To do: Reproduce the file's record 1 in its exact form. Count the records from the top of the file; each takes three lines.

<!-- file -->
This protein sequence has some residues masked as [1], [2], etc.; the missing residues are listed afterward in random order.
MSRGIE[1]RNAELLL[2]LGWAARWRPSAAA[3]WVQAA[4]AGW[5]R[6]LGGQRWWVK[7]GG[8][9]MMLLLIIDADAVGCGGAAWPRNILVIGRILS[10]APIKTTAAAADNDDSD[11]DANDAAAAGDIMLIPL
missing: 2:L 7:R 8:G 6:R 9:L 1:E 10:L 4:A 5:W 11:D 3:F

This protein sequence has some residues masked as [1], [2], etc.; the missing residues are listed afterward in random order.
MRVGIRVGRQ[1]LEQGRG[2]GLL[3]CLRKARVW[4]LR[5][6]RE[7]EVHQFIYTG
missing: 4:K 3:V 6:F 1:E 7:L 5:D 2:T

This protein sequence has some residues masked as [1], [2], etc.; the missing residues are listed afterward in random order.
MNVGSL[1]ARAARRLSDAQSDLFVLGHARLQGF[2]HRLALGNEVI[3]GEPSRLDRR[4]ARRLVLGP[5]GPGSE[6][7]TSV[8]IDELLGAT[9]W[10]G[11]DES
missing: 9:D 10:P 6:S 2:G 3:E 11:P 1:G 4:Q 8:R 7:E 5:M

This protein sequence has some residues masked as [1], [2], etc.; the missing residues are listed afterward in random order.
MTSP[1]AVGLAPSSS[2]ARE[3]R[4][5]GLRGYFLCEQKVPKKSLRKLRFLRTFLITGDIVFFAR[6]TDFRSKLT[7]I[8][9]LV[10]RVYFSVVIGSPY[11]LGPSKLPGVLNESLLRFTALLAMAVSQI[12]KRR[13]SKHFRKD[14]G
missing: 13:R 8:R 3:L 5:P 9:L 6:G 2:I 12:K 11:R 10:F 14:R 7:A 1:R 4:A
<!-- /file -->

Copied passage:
This protein sequence has some residues masked as [1], [2], etc.; the missing residues are listed afterward in random order.
MSRGIE[1]RNAELLL[2]LGWAARWRPSAAA[3]WVQAA[4]AGW[5]R[6]LGGQRWWVK[7]GG[8][9]MMLLLIIDADAVGCGGAAWPRNILVIGRILS[10]APIKTTAAAADNDDSD[11]DANDAAAAGDIMLIPL
missing: 2:L 7:R 8:G 6:R 9:L 1:E 10:L 4:A 5:W 11:D 3:F